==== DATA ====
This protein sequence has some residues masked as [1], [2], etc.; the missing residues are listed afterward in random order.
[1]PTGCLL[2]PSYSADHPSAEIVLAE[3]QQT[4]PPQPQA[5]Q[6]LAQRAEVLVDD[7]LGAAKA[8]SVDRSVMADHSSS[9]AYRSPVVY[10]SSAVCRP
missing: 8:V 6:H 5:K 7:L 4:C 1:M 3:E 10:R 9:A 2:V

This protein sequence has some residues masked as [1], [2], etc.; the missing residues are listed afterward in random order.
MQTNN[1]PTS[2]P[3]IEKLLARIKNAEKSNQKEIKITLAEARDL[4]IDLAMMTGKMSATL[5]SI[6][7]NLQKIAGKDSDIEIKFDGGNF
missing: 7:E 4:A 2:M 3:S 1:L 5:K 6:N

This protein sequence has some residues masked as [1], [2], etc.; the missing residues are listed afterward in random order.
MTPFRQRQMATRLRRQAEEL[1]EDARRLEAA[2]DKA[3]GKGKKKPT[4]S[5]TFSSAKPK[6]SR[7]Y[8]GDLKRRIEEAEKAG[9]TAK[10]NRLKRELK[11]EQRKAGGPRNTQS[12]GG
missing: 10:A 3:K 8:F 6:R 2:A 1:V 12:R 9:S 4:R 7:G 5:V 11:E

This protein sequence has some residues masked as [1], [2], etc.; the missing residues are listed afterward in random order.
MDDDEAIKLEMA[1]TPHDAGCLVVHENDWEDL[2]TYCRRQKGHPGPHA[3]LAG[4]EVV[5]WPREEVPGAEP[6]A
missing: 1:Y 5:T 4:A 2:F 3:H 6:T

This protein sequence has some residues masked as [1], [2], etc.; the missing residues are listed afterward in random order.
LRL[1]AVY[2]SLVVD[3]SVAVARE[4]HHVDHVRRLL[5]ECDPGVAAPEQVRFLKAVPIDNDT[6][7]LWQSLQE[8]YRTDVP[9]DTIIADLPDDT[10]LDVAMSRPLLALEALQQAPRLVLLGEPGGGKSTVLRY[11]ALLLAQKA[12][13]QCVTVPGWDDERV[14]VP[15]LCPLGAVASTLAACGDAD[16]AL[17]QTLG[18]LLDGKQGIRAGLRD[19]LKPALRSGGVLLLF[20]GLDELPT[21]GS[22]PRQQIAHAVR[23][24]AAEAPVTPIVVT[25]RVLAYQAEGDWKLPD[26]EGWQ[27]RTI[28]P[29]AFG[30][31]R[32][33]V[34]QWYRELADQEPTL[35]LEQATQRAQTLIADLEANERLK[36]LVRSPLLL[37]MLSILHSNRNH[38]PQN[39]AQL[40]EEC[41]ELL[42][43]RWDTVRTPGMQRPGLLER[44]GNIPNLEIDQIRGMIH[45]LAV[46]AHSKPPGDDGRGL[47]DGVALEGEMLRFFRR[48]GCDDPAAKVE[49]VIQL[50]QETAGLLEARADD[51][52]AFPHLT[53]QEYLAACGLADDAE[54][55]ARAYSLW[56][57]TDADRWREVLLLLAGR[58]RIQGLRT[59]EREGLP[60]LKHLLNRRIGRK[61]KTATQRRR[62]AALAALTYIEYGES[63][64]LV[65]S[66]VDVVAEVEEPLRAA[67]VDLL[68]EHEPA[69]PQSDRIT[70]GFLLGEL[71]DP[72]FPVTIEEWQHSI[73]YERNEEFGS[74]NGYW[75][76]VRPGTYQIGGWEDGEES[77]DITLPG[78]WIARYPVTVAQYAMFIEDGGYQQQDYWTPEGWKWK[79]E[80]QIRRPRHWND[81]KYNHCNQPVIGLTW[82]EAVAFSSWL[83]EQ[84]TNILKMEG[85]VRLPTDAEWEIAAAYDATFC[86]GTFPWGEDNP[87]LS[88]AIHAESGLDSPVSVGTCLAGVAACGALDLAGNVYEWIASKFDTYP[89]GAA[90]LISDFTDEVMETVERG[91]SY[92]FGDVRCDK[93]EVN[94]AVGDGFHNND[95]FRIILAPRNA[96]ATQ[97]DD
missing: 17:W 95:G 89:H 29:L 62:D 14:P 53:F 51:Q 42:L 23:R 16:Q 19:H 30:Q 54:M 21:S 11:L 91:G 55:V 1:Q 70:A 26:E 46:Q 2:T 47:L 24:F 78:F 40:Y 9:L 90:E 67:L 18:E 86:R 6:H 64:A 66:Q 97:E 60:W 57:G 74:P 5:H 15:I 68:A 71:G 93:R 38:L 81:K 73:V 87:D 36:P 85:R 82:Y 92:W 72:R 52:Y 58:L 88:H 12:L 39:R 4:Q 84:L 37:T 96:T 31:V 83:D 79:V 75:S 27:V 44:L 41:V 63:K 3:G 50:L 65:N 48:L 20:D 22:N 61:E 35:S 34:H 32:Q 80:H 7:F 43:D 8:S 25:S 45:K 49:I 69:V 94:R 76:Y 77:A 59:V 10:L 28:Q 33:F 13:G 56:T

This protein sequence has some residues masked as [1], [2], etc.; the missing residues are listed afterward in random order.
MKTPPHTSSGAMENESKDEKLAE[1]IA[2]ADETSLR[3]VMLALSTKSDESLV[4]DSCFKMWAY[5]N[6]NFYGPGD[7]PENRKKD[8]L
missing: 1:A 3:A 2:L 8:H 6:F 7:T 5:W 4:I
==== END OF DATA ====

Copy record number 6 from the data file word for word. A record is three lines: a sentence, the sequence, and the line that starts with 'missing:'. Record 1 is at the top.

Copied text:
This protein sequence has some residues masked as [1], [2], etc.; the missing residues are listed afterward in random order.
MKTPPHTSSGAMENESKDEKLAE[1]IA[2]ADETSLR[3]VMLALSTKSDESLV[4]DSCFKMWAY[5]N[6]NFYGPGD[7]PENRKKD[8]L
missing: 1:A 3:A 2:L 8:H 6:F 7:T 5:W 4:I